The last statewide election of 2019

 The Daily Brew

Welcome to the Friday, November 15, Brew. Here’s what’s in store for you as you start your day:

  1. Louisiana voters to decide governor, state legislative races Saturday
  2. Patrick joins 17 Democrats running for President
  3. What’s the Tea?

Louisiana voters to decide governor, state legislative races Saturday

The last statewide elections of 2019 take place Saturday, Nov. 16, as Louisiana holds general elections for offices where no candidate received a majority of votes in the primary elections held Oct. 12. Louisiana voters will elect a governor and secretary of state, as well as five state Senators and 24 members of the state House.

There has been significant satellite spending by both parties in the weeks leading up to the election. The National Democratic Redistricting Committee (NDRC) contributed $100,000 to the House Democratic Campaign Committee of Louisiana, the Senate Democratic Campaign Committee of Louisiana, and Louisiana Democrats at the end of October. The NDRC is a 527 group chaired by former U.S. Attorney General Eric Holder that aims to position Democrats favorably for the round of redistricting following the 2020 census. Politico reported that the Republican National Committee spent $1 million on get-out-the-vote efforts in the days leading up to the election, bringing their contributions to $2 million.

Republicans secured a supermajority in the state Senate in the October 12 primary. Heading into Saturday’s election, Republicans are seven seats shy of a 70-seat supermajority in the Louisiana House of Representatives. Party control of eight state House seats will be decided in the general election. Republican candidates need to win all seven races in which they are facing a Democratic or independent candidate in order to win a veto-proof House majority. The other 16 races feature two candidates from the same party.

These are the last legislative elections before the state government redraws congressional and state legislative districts following the 2020 census. If Republicans win veto-proof majorities in both legislative chambers, they will have control over Louisiana’s redistricting process, regardless of the gubernatorial election’s outcome.

Gov. John Bel Edwards (D) and businessman Eddie Rispone (R) will face off in the state’s gubernatorial general election. In the Oct. 12 primary, Edwards finished first with 46.6% of the vote, Rispone was second with 27.4% and U.S. Rep. Ralph Abraham (R) was third with 23.6%.

In-person early voting for the general election took place November 2-9. The total number of early votes cast broke a record for a non-presidential election in Louisiana, with 489,649 people voting early in person (451,171) or by absentee ballot (38,478). Here are the total number of early votes cast by year:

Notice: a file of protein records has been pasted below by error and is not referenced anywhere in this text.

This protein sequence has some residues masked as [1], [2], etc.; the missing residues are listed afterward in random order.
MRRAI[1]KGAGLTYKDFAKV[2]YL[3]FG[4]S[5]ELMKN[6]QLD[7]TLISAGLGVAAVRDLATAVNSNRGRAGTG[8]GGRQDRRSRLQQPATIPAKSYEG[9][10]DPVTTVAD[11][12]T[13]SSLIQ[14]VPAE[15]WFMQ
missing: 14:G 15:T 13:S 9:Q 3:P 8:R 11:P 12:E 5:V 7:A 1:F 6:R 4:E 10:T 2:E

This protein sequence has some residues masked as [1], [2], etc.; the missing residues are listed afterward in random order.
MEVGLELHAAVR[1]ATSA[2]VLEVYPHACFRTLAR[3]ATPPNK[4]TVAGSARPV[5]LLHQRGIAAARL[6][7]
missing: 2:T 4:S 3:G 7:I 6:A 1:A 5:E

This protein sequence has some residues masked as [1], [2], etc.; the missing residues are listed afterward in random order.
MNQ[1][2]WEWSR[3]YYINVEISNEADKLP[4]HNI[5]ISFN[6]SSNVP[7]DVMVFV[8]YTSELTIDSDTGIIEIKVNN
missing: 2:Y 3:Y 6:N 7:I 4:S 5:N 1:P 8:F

In the previous four Louisiana gubernatorial races decided in a general election, the total votes cast increased—from between 3.3% and 11.5%—from the primary to the general, as shown in the chart below:

*—There is no figure listed in the “Total votes – General election” column in 1999, 2007, and 2011 as the  gubernatorial race in those years was decided in the primary election when one candidate received a majority of the votes cast.

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Patrick joins 17 Democrats running for President 

Former Massachusetts Gov. Deval Patrick (D) announced Thursday he would seek the Democratic presidential nomination. He filed as a candidate for the New Hampshire state primary ahead of its deadline today. Patrick did not file for the Democratic primary in Alabama and Arkansas—which had filing deadlines on Nov. 8 and Nov. 12, respectively.

Patrick joins 17 other notable candidates in the Democratic primary. That number could increase as former New York City Mayor Michael Bloomberg (D) has filed for several state primaries without formally announcing his candidacy.

In the 2016 Democratic presidential primary, the last notable candidate to enter the race was law professor Larry Lessig in September 2015. At this point in the 2016 cycle, there were three Democratic candidates—former Secretary of State Hillary Clinton, Sen. Bernie Sanders, and former Gov. Martin O’Malley.

There were fifteen Republican candidates for president on this date four years ago. Louisiana Gov. Bobby Jindal suspended his campaign on Nov. 17, 2015.

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We took a week off from our What’s the Tea? segment last week so that we could provide as much election coverage as possible. But our survey question is back this week, and we’re continuing with asking readers about how they’ve participated in our political process.

This week’s question is, Have you ever donated to a candidate’s political campaign?

  1. Yes
  2. No